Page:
#define HASHTABLE_ENTRY_MEMBERS int tally;

          #include "hashtable.c"
          #include <stdio.h>

          struct Symbol *lookup(struct SymbolTable *t, char *key)
            unsigned int len= strlen(key);
            struct Symbol *found= SymbolTable_find(t, key, len);
            if (!found) found= SymbolTable_insert(t, key, len);
            return found;

          int main(int argc, char **argv)
            unsigned int i;
            struct SymbolTable *symbols= SymbolTable_new(argc * 2);
            while (--argc) {
              struct Symbol *symbol= lookup(symbols, *argv);
            for (i= 0;  i < symbols->hashtable_capacity;  ++i) {
              struct Symbol *s;
              if ((s= symbols->hashtable_entries[i]))
                printf("%7i %s\n", s->tally, s->hashtable_entry_key);
            return 0;

       The  following  preprocessor  symbols affect only the implementation in
       hashtable.c, unless otherwise noted.

              The type of a key.  The default type is 'char *'.   If  the  key
              type  is not 'pointer to integer' then appropriate copy, compare
              and hash functions should also be specified (see  below).   Note
              that this symbol affects both hashtable.c and hashtable.h.

              The  function  used  to  copy  a  key.   The default is value is
              'strdup'.  Note that the implemenation will reclaim the  storage
              for  copied  keys by calling free(), so the copy function should
              use malloc() (or one of its  cousins)  to  allocate  memory  for
              copied keys.

              The  function  used  to  compare two keys.  This function should
              return non-zero if the two keys are equal.  The default value is

              Controls  when  a  table grows to make room for new keys.  It is
              specified as a fraction of the  total  capacity  of  the  table.
              When this fractional capacity is exceeded, the table is grown by
              HASHTABLE_FACTOR (see below).  The default value is '1/2'.  Note
              that  the  fractional value must not be enclosed in parentheses,
              otherwise the compiler will round down to  zero  and  the  table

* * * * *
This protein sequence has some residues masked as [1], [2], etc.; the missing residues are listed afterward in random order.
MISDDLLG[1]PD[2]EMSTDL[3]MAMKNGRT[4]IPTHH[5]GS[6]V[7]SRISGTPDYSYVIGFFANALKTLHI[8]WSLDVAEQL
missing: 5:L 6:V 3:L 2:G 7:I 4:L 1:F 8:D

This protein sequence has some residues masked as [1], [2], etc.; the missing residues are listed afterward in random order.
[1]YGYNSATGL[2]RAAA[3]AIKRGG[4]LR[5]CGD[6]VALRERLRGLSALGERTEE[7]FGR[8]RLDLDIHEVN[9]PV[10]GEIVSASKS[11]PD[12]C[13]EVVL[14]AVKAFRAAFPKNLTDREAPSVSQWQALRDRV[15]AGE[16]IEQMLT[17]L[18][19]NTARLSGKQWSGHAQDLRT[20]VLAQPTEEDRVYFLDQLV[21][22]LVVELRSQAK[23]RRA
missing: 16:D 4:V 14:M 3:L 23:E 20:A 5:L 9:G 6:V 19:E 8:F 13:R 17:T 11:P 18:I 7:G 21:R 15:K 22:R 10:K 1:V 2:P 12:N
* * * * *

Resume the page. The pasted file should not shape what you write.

will grow every time a key is inserted.

              The factor by which the capacity of the table is increased every
              time it is grown.  The default value is '3'.

              The name of the function that generates a  numeric  hash  for  a
              key.  The signature of this function must be

                 unsigned int
                                           unsigned int length )

              and  it  must always return the same value when given equivalent

       The symbols that affect hashtable.h are undefined automatically at  the
       end  of  that  file.  In the unlikely event they are useful beyond that
       file, defining HASHTABLE_KEEP_DEFINITIONS will preserve them.  All sym-
       bols  affecting  either  hashtable.h or hashtable.c are unconditionally
       undefined at the end of hashtable.c.  This permits the  C  file  to  be
       included  more than once in a parent source file, to create implementa-
       tions for multiple table types.

       The hashtable_new() function returns a pointer to  the  newly-allocated
       hash table, or null if memory could not be allocated.

       The  hashtable_initiliase(),  and  hashtable_release() functions return

       The hashtable_insert() function returns a pointer to the  newly-created
       table entry, or null if required memory cannot be allocated.

       The  hashtable_find()  function returns a pointer to the existing table
       entry corresponding to key, or null if the key does not  exist  in  the

       There  is  no  way  to  remove a key from a table.  You should not feel
       upset about this.

       The implementation trusts the client not to free any  of  the  pointers
       returned by hashable_insert() and hashable_find().

       The contents of the table may be rearranged during insertion.  Pointers
       returned  from  hashable_insert()  and  hashable_find()  are  therefore
       invalid after (and iteration is unstable over) insertions.


       [1] Donald Knuth, The Art of Computer Programming, Algorithm 6.4C.

       The latest version of this software and documentation:


       The software and this manual page were written by Ian Piumarta (first-
       name at last-name dot com).

       Please send bug reports and suggestions for improvements to the author
       at the above address.